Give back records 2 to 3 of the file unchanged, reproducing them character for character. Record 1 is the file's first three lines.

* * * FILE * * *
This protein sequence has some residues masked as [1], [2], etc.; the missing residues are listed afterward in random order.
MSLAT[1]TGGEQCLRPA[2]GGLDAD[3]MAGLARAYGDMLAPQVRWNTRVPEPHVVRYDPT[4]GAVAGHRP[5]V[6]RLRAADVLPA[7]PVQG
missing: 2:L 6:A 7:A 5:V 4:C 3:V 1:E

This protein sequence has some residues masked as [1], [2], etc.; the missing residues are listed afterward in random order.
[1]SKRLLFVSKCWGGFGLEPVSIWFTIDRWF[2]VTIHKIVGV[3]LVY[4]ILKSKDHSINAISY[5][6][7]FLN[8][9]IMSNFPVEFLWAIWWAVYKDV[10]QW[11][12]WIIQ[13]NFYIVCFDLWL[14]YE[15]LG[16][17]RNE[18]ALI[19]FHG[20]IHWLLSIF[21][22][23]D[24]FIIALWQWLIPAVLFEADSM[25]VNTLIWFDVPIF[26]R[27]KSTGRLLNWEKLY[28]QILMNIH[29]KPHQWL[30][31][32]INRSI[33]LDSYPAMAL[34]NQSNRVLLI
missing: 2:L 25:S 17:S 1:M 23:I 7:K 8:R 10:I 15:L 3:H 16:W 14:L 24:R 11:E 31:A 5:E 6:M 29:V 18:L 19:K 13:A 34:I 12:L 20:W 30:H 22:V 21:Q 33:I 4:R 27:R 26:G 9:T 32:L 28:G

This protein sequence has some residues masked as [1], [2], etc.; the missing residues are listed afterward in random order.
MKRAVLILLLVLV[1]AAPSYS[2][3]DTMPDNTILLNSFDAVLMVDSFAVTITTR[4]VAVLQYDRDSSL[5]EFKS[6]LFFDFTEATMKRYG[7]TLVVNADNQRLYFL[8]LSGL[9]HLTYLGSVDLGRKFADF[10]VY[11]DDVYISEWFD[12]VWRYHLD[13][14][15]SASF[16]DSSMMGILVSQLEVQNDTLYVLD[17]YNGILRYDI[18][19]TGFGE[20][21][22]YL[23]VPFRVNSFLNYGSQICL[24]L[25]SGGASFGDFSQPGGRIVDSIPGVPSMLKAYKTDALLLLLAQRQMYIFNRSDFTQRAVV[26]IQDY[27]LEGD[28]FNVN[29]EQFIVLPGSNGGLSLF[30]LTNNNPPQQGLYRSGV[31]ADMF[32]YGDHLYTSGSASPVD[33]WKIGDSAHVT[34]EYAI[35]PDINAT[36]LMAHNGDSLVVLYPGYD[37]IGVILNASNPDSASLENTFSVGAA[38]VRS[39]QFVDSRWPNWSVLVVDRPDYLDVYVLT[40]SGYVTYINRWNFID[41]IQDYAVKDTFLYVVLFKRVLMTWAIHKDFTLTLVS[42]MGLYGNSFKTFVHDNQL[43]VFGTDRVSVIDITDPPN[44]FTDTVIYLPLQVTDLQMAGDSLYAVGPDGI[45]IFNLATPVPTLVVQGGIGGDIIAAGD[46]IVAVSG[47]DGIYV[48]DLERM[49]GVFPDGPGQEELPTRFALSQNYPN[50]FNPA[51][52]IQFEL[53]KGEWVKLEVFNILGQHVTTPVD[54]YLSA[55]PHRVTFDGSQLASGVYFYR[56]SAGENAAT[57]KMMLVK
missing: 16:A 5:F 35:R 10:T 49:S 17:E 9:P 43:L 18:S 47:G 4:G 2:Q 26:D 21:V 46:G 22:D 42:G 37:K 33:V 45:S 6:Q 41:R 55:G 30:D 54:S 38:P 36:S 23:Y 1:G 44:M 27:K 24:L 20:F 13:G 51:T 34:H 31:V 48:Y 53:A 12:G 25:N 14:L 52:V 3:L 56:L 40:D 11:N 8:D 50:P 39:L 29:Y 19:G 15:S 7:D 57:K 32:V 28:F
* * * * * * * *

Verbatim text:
This protein sequence has some residues masked as [1], [2], etc.; the missing residues are listed afterward in random order.
[1]SKRLLFVSKCWGGFGLEPVSIWFTIDRWF[2]VTIHKIVGV[3]LVY[4]ILKSKDHSINAISY[5][6][7]FLN[8][9]IMSNFPVEFLWAIWWAVYKDV[10]QW[11][12]WIIQ[13]NFYIVCFDLWL[14]YE[15]LG[16][17]RNE[18]ALI[19]FHG[20]IHWLLSIF[21][22][23]D[24]FIIALWQWLIPAVLFEADSM[25]VNTLIWFDVPIF[26]R[27]KSTGRLLNWEKLY[28]QILMNIH[29]KPHQWL[30][31][32]INRSI[33]LDSYPAMAL[34]NQSNRVLLI
missing: 2:L 25:S 17:S 1:M 23:I 7:K 8:R 10:I 15:L 3:H 16:W 14:L 24:R 11:E 31:A 5:E 6:M 29:V 18:L 19:K 13:A 34:I 12:L 20:W 30:H 22:V 21:Q 33:I 4:R 27:R 26:G 9:T 32:L 28:G

This protein sequence has some residues masked as [1], [2], etc.; the missing residues are listed afterward in random order.
MKRAVLILLLVLV[1]AAPSYS[2][3]DTMPDNTILLNSFDAVLMVDSFAVTITTR[4]VAVLQYDRDSSL[5]EFKS[6]LFFDFTEATMKRYG[7]TLVVNADNQRLYFL[8]LSGL[9]HLTYLGSVDLGRKFADF[10]VY[11]DDVYISEWFD[12]VWRYHLD[13][14][15]SASF[16]DSSMMGILVSQLEVQNDTLYVLD[17]YNGILRYDI[18][19]TGFGE[20][21][22]YL[23]VPFRVNSFLNYGSQICL[24]L[25]SGGASFGDFSQPGGRIVDSIPGVPSMLKAYKTDALLLLLAQRQMYIFNRSDFTQRAVV[26]IQDY[27]LEGD[28]FNVN[29]EQFIVLPGSNGGLSLF[30]LTNNNPPQQGLYRSGV[31]ADMF[32]YGDHLYTSGSASPVD[33]WKIGDSAHVT[34]EYAI[35]PDINAT[36]LMAHNGDSLVVLYPGYD[37]IGVILNASNPDSASLENTFSVGAA[38]VRS[39]QFVDSRWPNWSVLVVDRPDYLDVYVLT[40]SGYVTYINRWNFID[41]IQDYAVKDTFLYVVLFKRVLMTWAIHKDFTLTLVS[42]MGLYGNSFKTFVHDNQL[43]VFGTDRVSVIDITDPPN[44]FTDTVIYLPLQVTDLQMAGDSLYAVGPDGI[45]IFNLATPVPTLVVQGGIGGDIIAAGD[46]IVAVSG[47]DGIYV[48]DLERM[49]GVFPDGPGQEELPTRFALSQNYPN[50]FNPA[51][52]IQFEL[53]KGEWVKLEVFNILGQHVTTPVD[54]YLSA[55]PHRVTFDGSQLASGVYFYR[56]SAGENAAT[57]KMMLVK
missing: 16:A 5:F 35:R 10:T 49:S 17:E 9:P 43:L 18:S 47:G 4:G 2:Q 26:D 21:V 46:G 22:D 42:G 37:K 33:V 45:S 6:Q 41:R 55:G 30:D 54:S 38:P 36:S 23:Y 1:G 44:M 27:K 24:L 20:F 13:G 51:T 34:H 31:V 48:Y 53:A 12:G 25:N 14:L 52:V 3:L 56:L 40:D 11:N 8:D 50:P 39:L 29:Y 19:G 15:S 7:D 57:K 32:V 28:F